19 Officials Charged with POGO Workers Trafficking Scheme

A total of 19 immigration officers have been charged by the Philippines’ National Bureau of Investigation (NBI).

Immigration Officers Charged in Casino Workers Trafficking

The National Bureau of Investigation (NBI) in the Philippines has opened a formal investigation into 19 immigration officers who are suspected of having smuggled illegal immigrants to work in the country’s offshore gaming industry.

Known as the Pastillas contraband channel, workers were smuggled without permits or approval from the government to work at the Philippine Offshore Gambling Operators (POGOs), the NBI reported, requesting a formal investigation into the 19 suspected employees.

NBI Special Action Unit chief Emeterio Dongallo Jr. has asked for the suspension of the involved officers while the investigation was afoot. Investigators will also focus on Empire International Travel and Tours, a travel agency whose owner, Liya Wu, reportedly facilitated the scheme and reached out to immigration officers offering kickbacks for assistance.

The NBI insisted that a court trial would be the best way of handling the issue as it would allow the officers to defend themselves publicly. However, the watchdog reminded the public that it was doubling its efforts in uprooting corruption in offshore gaming and any “erring personnel” would be prosecuted with the full severity of the law.

According to the NBI, the officials have violated anti-graft law and the agency even reached out to the country’s Ombudsman in the matter. The workers were first arrested earlier in 2020 with a person close to the matter blowing the whistle in front of the Senate.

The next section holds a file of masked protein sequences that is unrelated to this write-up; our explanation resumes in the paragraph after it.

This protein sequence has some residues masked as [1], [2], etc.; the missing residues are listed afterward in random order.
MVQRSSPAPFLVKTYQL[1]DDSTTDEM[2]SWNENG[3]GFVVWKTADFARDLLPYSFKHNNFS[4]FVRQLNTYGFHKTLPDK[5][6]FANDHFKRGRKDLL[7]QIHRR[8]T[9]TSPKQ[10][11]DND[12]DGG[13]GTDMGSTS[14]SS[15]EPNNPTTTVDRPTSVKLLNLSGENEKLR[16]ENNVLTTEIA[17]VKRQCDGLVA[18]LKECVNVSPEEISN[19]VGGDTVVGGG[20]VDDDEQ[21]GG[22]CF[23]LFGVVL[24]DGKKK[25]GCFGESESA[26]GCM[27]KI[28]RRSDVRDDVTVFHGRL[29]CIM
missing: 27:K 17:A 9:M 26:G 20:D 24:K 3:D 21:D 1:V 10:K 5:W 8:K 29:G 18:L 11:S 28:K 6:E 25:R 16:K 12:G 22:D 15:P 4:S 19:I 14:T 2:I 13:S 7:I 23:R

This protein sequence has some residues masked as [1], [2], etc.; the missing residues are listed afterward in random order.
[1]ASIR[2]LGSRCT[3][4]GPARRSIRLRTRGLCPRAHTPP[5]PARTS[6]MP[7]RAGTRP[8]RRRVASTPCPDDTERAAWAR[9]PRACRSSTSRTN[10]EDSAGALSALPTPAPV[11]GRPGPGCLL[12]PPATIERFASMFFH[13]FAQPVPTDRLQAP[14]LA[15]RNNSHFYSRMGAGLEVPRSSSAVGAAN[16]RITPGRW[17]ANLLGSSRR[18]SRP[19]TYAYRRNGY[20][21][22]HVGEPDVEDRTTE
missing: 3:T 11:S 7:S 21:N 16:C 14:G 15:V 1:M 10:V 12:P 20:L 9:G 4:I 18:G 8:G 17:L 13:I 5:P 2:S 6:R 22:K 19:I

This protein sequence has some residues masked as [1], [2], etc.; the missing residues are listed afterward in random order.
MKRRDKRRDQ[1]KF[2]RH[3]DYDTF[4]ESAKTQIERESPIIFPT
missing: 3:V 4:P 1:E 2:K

Government Corruption Hurts the Regulated Gaming Sector

According to the source, POGOs paid the Bureau $210 for each employee who was allowed into the country. One Jeffrey Dale Ignacio was also charged with human trafficking after a Taiwanese woman who can to the Philippines to work was forced into prostitution when she arrived.

The woman was first moved to a casino venue, but soon rushed to a prostitution den. According to NBI Director Eric Distor, the investigation is far from over. Distor suggested that there were other personalities involved in the scheme and it ran much deeper than the 19 investigated employees suggested. He had this to say:

“Based on the evidence gathered, supported by photos and video recordings submitted by the whistleblower, subjects in this case indeed committed criminal transgressions and should be held liable thereof.”

According to Risa Hontiveros, a Senator who has insisted for the investigation to take place, the corrupt BI officials may have collected the equivalent of $210 million in kickbacks, a whopping amount that never went into the state coffers. That hasn’t been the first time the senate has called for an investigation into POGOs.

Should that be the case, the Philippines should reconsider their stance against POGOs, trying to over-regulate them too harshly. As it turns out, the problem may have been rooted in government corruption all along.

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